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How Trump's immigration plan would affect Asians -- in charts

Subject : Migrants Crisis | Source(s) : Asia Nikkei Review | Date : 27-Feb-2018

A new immigration framework proposed by the White House last month could significantly change the makeup of Asian communities in the U.S., particularly the poorest. If enacted, the framework would see significant reductions to the number of people admitted to the country on asylum claims or sponsored by relatives. The diversity visa lottery, designed to increase numbers from countries with low immigration rates, meanwhile, would be scrapped completely. As such, the poorest immigrant groups would see the largest cuts -- groups that Trump described in rather less favorable terms last month. According to the Pew Research Center, the 1965 Immigration and Nationality Act paved the way for the growth of Asian immigration to the U.S. Since the turn of the millennium, Asians have been the fastest growing group of immigrants, increasing by 72%. But once settled in their new homeland, the fortunes of different Asian nationalities vary significantly. Our analysis looked at the share of people living in poverty among selected Asian immigrant groups, taking into account factors such as median age and English language skills. As expected, younger and less educated groups tend to experience higher levels of poverty. However, Neil Ruiz, associate director of global migration and demography at Pew Research, pointed out that the way people enter the country has the greatest bearing on their education, employment and economic prospects. "Indians do really well and are selected according to their skills, especially in information technology. They come already employed and are usually well paid," explained Ruiz. "Other groups enter as refugees, or claim asylum, such as Burmese and Nepalese." At least one in four immigrants from Bhutan, Malaysia, Myanmar or Mongolia lives below the poverty line. They are also generally younger than other groups and have lower levels of education, all characteristics that correlate with higher numbers entering through diversity visas or family sponsorship, or as refugees or asylum seekers. Arrivals from Myanmar are a particularly indicative case. They have accounted for 23% of the roughly 700,000 refugees admitted to the U.S. since 2007, more than one-third of whom now live in poverty. The community is also one of the youngest among all Asian groups and has one of the lowest levels of English language proficiency. Low-income groups are those that are growing the fastest. Roughly half of the 19 groups analyzed more than doubled in size between 2000 and 2015, with the number of arrivals from Bhutan, Nepal and Myanmar increasing most. According to the Cato Institute, the proposed cuts would reduce legal immigration rates by nearly half, 61% of which would be effective immediately, and the rest phased in on a gradual basis. An end to the diversity visa lottery would eliminate one of the key methods of entry for low-income groups, while reductions to the numbers entering through family sponsorship would pose a more complex problem. More than half the immigrants arriving from Vietnam or Bangladesh in 2016 came on family visas, and the cuts would affect the chances of reuniting families more in these communities than any other. At the other end of the scale, immigrant groups that enjoy higher standards of living are less likely to be affected by the potential changes. Census data collected by Pew Research shows that Indian and Chinese immigrants enjoy higher standards of income and education than average among Asians in the U.S. These are also the groups with the highest percentage of beneficiaries of the H-1B visa program, which allows employers to hire immigrants in specialty occupations. Trump's "Buy American and Hire American" executive order issued in April last year proposed cuts to the program. But while the process of obtaining H-1B visas would become more bureaucratic and expensive under the new framework, there would be minimal changes to the numbers granted; in fact, a temporary increase was even proposed. Indians and Chinese accounted for over 75% of the recipients of initial H-1B visas in 2016, and would therefore be among those least affected. Together, they enjoy a 17% lower unemployment rate than other Asian groups, a 15% higher rate of home ownership and a 38% higher level of median household income. There is one very notable anomaly. Malaysians enjoy the lowest unemployment rate, at 3.8%, but experience one of the highest levels of poverty at 28%.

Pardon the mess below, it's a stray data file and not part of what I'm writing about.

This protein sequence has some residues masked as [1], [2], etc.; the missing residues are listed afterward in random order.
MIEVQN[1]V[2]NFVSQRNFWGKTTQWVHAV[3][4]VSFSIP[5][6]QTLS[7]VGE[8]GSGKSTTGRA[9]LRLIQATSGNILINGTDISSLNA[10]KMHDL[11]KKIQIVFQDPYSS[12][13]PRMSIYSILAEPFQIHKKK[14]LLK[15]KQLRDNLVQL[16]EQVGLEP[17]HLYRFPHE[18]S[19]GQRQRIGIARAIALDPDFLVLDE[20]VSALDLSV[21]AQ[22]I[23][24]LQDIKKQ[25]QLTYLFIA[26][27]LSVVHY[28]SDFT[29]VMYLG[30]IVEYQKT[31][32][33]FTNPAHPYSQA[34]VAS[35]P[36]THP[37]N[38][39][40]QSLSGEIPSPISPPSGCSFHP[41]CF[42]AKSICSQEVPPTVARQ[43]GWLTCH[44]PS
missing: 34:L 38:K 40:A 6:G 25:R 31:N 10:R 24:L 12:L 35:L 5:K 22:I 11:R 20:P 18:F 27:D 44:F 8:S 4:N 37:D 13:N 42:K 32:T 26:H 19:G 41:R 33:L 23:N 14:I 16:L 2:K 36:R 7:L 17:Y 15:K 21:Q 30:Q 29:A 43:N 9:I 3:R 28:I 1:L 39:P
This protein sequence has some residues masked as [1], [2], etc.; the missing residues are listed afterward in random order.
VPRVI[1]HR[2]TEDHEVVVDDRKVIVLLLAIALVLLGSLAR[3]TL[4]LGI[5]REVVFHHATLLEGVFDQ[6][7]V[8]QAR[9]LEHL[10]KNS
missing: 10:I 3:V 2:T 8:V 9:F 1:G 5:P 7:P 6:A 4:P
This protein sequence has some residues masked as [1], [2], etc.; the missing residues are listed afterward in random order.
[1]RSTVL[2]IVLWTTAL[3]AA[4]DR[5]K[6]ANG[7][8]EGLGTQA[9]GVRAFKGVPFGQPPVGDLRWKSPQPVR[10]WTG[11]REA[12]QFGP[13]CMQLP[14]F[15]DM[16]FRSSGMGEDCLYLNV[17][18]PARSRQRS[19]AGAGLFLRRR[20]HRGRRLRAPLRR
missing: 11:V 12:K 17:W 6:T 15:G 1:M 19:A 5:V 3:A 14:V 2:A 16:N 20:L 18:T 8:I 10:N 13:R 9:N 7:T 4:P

Link : https://asia.nikkei.com/Politics-Economy/Policy-Politics/How-Trump-s-immigration-plan-would-affect-Asians-in-charts?page=1

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